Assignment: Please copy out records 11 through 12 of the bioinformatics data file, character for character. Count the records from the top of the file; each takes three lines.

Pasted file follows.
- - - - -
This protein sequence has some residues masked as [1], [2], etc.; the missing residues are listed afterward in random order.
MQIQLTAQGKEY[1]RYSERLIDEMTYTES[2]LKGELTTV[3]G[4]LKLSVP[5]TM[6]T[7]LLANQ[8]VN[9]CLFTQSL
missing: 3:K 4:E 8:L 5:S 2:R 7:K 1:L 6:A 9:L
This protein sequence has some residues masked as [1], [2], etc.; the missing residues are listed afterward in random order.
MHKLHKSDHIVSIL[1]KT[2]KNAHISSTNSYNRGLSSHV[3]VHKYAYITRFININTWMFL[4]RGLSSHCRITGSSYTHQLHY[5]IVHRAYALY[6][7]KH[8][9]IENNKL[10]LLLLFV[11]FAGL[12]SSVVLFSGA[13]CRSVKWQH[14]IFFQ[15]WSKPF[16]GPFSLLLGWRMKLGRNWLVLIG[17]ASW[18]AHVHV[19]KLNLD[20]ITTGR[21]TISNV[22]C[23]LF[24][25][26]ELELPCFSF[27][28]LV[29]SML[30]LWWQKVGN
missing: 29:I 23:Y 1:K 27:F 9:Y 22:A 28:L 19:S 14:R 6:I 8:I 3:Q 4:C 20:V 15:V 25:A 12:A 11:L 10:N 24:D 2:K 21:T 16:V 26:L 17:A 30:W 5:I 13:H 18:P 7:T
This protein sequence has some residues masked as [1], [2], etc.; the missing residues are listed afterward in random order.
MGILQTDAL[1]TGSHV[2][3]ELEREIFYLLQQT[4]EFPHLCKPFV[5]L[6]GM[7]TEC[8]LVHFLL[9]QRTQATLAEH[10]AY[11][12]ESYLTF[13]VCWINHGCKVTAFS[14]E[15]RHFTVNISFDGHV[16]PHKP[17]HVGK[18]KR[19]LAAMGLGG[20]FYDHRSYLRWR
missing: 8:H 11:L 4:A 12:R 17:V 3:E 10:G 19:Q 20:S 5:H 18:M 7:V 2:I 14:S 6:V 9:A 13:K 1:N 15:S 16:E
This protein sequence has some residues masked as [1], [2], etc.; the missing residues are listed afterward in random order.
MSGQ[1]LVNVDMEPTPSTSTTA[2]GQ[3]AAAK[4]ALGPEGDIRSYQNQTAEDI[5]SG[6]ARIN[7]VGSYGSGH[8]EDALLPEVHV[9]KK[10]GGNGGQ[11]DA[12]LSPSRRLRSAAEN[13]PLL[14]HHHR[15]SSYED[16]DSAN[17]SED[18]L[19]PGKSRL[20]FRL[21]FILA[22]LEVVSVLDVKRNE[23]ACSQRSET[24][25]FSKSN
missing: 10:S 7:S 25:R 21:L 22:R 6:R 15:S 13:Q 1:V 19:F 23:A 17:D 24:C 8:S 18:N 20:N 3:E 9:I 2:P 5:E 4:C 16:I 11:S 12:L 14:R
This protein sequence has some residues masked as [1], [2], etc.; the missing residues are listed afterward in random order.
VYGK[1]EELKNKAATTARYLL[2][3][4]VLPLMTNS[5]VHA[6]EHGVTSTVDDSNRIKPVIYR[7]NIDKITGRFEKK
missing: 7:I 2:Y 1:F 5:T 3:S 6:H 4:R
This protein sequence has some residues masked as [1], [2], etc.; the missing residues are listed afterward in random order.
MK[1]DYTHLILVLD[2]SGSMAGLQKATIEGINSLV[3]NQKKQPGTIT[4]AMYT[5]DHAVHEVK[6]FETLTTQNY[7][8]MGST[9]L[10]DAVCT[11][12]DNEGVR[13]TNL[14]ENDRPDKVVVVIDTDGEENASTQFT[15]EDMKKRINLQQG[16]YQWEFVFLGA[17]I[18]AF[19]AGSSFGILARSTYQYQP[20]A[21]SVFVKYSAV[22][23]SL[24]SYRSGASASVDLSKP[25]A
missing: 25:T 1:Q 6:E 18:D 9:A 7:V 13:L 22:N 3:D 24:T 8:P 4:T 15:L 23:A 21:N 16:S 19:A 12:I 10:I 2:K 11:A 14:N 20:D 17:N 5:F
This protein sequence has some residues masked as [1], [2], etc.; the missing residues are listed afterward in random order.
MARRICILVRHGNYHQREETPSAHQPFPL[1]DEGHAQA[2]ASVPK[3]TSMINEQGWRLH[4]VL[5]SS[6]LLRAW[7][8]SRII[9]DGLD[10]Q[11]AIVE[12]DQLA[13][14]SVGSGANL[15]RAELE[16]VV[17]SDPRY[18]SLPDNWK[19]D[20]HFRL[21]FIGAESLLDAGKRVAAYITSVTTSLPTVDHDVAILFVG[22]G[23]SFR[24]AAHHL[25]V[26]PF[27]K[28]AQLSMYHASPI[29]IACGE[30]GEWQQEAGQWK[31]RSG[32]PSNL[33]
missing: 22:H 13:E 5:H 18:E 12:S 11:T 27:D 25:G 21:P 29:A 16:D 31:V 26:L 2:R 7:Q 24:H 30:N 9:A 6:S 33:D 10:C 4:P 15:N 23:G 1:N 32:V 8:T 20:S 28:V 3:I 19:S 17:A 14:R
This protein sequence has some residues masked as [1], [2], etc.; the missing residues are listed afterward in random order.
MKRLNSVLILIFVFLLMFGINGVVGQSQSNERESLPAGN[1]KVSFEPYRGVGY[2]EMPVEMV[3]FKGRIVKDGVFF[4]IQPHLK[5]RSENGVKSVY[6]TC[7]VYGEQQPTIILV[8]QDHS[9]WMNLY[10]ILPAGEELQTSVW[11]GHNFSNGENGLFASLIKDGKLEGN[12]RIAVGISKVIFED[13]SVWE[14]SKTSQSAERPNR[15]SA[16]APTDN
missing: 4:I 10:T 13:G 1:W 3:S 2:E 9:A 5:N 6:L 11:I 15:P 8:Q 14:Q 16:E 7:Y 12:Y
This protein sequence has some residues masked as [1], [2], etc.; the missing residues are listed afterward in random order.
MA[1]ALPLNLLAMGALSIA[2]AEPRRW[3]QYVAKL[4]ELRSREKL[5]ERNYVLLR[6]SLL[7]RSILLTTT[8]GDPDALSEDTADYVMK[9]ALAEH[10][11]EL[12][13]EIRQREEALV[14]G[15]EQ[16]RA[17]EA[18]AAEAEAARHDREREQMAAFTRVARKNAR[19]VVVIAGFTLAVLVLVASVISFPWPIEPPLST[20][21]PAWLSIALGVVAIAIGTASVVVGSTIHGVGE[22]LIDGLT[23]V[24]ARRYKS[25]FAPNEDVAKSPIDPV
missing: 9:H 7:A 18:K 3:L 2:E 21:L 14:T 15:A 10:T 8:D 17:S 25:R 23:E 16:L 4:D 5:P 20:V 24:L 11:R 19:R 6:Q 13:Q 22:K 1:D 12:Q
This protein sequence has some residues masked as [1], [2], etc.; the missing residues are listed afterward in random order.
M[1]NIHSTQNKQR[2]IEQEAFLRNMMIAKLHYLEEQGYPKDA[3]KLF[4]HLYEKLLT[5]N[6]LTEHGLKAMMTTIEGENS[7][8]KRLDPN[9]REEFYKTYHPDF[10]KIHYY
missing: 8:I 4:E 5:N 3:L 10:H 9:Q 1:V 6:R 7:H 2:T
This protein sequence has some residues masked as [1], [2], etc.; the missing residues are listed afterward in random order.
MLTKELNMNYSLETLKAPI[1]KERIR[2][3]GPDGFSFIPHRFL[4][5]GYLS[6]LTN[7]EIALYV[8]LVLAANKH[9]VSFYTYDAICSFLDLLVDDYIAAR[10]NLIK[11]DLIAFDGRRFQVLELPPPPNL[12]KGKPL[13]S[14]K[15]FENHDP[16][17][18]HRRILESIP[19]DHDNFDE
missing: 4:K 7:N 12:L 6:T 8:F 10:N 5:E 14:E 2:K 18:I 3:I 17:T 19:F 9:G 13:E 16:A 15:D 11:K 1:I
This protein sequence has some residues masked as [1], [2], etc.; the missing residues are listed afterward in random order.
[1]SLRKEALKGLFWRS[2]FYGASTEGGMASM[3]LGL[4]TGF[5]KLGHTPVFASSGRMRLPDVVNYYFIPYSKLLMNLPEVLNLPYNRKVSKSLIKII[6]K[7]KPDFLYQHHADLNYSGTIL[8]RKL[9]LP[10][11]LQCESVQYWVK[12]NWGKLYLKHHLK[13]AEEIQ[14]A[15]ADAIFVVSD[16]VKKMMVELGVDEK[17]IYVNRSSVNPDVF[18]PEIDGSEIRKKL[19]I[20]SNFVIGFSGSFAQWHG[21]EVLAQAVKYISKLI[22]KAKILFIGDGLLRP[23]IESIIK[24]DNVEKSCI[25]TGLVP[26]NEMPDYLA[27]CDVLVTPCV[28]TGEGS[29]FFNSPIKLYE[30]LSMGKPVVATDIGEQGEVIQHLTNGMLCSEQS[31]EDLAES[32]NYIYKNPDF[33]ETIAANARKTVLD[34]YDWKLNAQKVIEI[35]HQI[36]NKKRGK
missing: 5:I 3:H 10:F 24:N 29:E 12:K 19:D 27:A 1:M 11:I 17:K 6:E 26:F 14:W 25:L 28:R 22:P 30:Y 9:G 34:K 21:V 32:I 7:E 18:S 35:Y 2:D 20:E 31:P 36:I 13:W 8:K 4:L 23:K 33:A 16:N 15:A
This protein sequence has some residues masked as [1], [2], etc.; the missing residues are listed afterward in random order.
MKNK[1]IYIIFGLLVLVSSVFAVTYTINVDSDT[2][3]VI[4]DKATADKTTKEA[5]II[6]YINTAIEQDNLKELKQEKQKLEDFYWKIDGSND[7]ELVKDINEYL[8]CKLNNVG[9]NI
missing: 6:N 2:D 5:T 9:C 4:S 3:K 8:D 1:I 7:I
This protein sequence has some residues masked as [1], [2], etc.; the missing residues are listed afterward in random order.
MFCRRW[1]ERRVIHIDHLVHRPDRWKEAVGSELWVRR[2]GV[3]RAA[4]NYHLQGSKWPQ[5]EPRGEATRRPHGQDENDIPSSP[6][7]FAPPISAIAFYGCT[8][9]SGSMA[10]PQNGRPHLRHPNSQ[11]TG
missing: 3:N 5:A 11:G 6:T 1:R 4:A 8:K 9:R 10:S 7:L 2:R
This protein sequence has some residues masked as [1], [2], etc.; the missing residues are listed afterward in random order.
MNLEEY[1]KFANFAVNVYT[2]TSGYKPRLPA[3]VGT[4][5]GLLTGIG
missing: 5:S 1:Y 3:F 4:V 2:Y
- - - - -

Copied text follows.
This protein sequence has some residues masked as [1], [2], etc.; the missing residues are listed afterward in random order.
MLTKELNMNYSLETLKAPI[1]KERIR[2][3]GPDGFSFIPHRFL[4][5]GYLS[6]LTN[7]EIALYV[8]LVLAANKH[9]VSFYTYDAICSFLDLLVDDYIAAR[10]NLIK[11]DLIAFDGRRFQVLELPPPPNL[12]KGKPL[13]S[14]K[15]FENHDP[16][17][18]HRRILESIP[19]DHDNFDE
missing: 4:K 7:N 12:L 6:T 8:F 10:N 5:E 14:E 2:K 18:I 3:I 17:T 19:F 9:G 13:E 16:A 15:D 11:K 1:I
This protein sequence has some residues masked as [1], [2], etc.; the missing residues are listed afterward in random order.
[1]SLRKEALKGLFWRS[2]FYGASTEGGMASM[3]LGL[4]TGF[5]KLGHTPVFASSGRMRLPDVVNYYFIPYSKLLMNLPEVLNLPYNRKVSKSLIKII[6]K[7]KPDFLYQHHADLNYSGTIL[8]RKL[9]LP[10][11]LQCESVQYWVK[12]NWGKLYLKHHLK[13]AEEIQ[14]A[15]ADAIFVVSD[16]VKKMMVELGVDEK[17]IYVNRSSVNPDVF[18]PEIDGSEIRKKL[19]I[20]SNFVIGFSGSFAQWHG[21]EVLAQAVKYISKLI[22]KAKILFIGDGLLRP[23]IESIIK[24]DNVEKSCI[25]TGLVP[26]NEMPDYLA[27]CDVLVTPCV[28]TGEGS[29]FFNSPIKLYE[30]LSMGKPVVATDIGEQGEVIQHLTNGMLCSEQS[31]EDLAES[32]NYIYKNPDF[33]ETIAANARKTVLD[34]YDWKLNAQKVIEI[35]HQI[36]NKKRGK
missing: 5:I 3:H 10:F 24:N 29:E 12:K 19:D 27:A 1:M 11:I 17:K 6:E 26:F 14:W 25:L 28:R 22:P 30:Y 9:G 34:K 21:V 32:I 7:E 18:S 35:Y 2:D 20:E 31:P 36:I 13:W 8:K 4:L 23:K 33:A 16:N 15:A